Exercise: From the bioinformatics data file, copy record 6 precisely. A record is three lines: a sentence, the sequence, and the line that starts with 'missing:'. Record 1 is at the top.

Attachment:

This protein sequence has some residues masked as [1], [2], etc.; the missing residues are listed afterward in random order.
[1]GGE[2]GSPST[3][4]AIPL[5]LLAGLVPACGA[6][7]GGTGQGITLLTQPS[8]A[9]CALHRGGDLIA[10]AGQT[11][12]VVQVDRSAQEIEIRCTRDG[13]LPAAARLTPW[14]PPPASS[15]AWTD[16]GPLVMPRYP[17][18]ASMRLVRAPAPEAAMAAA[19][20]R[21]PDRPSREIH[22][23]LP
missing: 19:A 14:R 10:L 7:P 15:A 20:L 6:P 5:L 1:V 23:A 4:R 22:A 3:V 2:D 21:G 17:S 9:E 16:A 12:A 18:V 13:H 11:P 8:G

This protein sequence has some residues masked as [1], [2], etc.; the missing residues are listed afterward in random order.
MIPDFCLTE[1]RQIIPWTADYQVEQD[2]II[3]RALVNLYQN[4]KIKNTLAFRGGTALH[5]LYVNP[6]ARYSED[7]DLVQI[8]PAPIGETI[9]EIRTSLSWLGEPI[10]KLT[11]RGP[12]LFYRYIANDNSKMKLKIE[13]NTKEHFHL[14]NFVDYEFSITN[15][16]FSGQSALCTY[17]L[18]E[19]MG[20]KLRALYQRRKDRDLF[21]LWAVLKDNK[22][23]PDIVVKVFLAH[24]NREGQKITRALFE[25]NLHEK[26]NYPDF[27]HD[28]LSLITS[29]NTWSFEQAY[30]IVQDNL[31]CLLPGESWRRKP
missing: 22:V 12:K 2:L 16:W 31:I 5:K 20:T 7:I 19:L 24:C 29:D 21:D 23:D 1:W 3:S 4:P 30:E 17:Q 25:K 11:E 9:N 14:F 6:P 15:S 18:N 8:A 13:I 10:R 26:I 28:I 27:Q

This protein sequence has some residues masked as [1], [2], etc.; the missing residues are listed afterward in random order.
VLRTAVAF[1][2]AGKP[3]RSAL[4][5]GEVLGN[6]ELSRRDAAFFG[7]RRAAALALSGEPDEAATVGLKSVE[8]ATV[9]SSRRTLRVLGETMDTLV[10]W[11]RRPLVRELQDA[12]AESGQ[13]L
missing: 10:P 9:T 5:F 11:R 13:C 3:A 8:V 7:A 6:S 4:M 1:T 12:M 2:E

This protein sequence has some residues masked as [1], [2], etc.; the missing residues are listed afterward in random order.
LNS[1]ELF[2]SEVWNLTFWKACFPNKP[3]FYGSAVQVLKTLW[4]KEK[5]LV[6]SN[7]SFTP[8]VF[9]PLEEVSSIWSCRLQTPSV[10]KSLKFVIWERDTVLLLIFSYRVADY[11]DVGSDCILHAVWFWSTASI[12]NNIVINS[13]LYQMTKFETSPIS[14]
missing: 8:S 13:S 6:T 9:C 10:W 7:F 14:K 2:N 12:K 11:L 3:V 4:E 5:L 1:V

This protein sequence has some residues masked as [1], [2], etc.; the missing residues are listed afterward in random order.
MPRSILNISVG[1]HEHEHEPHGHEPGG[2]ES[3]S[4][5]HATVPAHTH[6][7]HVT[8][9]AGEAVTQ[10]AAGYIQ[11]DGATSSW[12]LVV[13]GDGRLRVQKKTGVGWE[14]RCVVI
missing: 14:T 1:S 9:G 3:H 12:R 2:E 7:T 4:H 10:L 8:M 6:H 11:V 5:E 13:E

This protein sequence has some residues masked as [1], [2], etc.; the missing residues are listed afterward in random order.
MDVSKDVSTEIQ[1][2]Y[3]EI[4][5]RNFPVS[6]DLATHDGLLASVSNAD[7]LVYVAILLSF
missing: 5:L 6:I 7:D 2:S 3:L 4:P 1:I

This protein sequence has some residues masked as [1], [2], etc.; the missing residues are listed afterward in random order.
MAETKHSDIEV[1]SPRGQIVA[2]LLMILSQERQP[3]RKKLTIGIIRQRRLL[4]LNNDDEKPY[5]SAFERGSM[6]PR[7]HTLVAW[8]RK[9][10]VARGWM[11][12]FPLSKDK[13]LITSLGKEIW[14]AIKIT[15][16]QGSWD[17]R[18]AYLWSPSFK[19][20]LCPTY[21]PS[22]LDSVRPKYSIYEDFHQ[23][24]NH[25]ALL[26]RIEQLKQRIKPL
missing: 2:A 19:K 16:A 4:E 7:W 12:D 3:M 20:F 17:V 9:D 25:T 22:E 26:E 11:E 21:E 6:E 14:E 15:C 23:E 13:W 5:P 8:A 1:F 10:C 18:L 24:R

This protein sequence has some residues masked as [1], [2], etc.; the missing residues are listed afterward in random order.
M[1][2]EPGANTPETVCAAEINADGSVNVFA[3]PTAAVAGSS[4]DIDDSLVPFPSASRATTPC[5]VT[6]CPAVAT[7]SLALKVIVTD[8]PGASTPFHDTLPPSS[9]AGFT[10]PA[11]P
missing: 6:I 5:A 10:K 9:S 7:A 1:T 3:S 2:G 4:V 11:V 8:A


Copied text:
This protein sequence has some residues masked as [1], [2], etc.; the missing residues are listed afterward in random order.
MDVSKDVSTEIQ[1][2]Y[3]EI[4][5]RNFPVS[6]DLATHDGLLASVSNAD[7]LVYVAILLSF
missing: 5:L 6:I 7:D 2:S 3:L 4:P 1:I